Maurice de Vlaminck was a self-taught artist, born in 1876 in Paris to parents who were itinerant musicians. He grew up with André Derain, and the two artists were sharing a studio by 1899. In the ensuing years, he met and was influenced by Henri Matisse, began a collection of African masks, and became friendly with Pablo Picasso.
Vlaminck and Derain painted side by side in 1906. Vlaminck adopted Vincent Van Gogh's bright color, and began painting with open brushstrokes so loose that eventually he began applying paint directly onto the canvas from the tube. This early body of work epitomizes the Fauve revolution.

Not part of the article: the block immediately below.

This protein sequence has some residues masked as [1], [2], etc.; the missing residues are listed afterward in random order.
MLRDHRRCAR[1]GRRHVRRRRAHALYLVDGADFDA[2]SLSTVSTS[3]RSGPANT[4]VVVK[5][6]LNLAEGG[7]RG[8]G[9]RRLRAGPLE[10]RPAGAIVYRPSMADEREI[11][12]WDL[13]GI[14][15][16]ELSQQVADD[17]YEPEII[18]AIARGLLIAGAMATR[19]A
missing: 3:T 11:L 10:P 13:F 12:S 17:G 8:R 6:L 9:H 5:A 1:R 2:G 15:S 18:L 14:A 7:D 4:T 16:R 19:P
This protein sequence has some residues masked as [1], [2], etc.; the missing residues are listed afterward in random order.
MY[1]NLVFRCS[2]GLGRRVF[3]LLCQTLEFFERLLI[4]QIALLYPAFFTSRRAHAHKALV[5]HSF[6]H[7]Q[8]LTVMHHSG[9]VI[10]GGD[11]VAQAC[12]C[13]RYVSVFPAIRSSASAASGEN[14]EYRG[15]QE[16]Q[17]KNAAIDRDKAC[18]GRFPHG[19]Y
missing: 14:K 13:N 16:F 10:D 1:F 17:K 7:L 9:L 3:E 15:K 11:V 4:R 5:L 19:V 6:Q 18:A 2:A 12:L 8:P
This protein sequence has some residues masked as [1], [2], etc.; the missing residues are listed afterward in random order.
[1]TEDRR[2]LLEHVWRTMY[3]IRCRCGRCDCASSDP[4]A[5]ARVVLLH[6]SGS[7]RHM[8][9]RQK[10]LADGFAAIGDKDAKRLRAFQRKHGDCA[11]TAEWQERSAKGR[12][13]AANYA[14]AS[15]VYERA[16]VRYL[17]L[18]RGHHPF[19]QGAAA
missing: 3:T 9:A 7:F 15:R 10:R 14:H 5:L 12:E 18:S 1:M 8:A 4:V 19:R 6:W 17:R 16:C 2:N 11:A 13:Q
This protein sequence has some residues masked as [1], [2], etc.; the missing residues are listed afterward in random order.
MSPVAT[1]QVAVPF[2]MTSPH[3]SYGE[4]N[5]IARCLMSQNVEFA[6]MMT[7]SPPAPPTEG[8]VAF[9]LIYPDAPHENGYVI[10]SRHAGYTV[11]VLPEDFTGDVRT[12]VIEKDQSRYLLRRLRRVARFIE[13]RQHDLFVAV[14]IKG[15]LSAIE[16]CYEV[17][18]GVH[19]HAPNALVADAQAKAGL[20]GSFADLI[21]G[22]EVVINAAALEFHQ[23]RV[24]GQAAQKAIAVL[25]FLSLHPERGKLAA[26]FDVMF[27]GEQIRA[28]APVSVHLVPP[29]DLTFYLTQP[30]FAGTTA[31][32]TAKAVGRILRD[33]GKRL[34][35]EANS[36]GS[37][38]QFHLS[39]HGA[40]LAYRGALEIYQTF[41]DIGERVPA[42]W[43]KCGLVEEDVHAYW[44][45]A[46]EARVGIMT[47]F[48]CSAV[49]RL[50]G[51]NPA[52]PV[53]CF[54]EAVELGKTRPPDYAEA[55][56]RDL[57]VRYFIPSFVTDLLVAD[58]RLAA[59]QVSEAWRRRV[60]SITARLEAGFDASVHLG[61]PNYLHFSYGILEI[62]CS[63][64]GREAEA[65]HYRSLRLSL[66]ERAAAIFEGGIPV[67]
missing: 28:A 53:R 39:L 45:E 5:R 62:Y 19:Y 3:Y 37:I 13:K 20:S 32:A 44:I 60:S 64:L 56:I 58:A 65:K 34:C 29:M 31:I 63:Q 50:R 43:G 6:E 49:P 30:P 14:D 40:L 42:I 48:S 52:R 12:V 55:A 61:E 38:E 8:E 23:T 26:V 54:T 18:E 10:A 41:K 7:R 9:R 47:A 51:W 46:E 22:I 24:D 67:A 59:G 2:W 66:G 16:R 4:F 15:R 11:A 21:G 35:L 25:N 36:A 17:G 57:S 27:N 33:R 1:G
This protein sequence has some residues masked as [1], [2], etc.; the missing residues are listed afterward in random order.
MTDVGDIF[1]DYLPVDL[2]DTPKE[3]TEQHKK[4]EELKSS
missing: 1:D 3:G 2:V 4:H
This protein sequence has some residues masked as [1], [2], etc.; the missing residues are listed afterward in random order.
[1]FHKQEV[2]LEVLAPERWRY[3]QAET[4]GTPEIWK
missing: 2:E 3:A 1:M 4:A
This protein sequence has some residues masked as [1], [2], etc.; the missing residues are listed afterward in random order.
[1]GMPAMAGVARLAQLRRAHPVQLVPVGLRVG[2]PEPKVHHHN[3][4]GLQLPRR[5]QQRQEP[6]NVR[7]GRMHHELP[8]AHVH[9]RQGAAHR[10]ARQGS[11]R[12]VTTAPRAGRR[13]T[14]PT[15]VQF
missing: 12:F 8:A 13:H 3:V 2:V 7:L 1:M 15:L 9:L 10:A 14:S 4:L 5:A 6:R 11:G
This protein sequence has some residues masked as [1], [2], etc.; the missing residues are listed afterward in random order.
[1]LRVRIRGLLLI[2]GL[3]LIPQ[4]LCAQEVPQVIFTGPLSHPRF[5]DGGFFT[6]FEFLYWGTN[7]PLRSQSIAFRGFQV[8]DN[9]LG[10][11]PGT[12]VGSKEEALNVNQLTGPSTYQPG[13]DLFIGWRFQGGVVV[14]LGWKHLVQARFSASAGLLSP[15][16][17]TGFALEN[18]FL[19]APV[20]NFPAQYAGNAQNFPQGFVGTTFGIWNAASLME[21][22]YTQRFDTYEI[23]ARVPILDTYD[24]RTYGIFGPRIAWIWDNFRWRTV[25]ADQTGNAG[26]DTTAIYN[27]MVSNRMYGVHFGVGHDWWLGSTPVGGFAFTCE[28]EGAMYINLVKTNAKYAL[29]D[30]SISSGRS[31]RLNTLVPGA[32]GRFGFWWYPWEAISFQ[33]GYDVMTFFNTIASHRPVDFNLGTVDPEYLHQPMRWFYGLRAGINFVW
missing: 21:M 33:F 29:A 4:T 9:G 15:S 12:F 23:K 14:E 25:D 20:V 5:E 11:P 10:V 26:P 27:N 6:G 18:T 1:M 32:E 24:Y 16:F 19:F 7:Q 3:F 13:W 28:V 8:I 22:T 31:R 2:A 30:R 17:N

By 1908, Vlaminck grew dissatisfied with the formlessness of his early style. He turned his attention to the work of Paul Cézanne and adopted a darker palette, painting many landscapes rendered in a personal expressionist style. Later, by 1920, he turned to a more realistic yet still vigorous style. His late work is predominantly still lifes and landscapes, colorful but often brooding in spirit.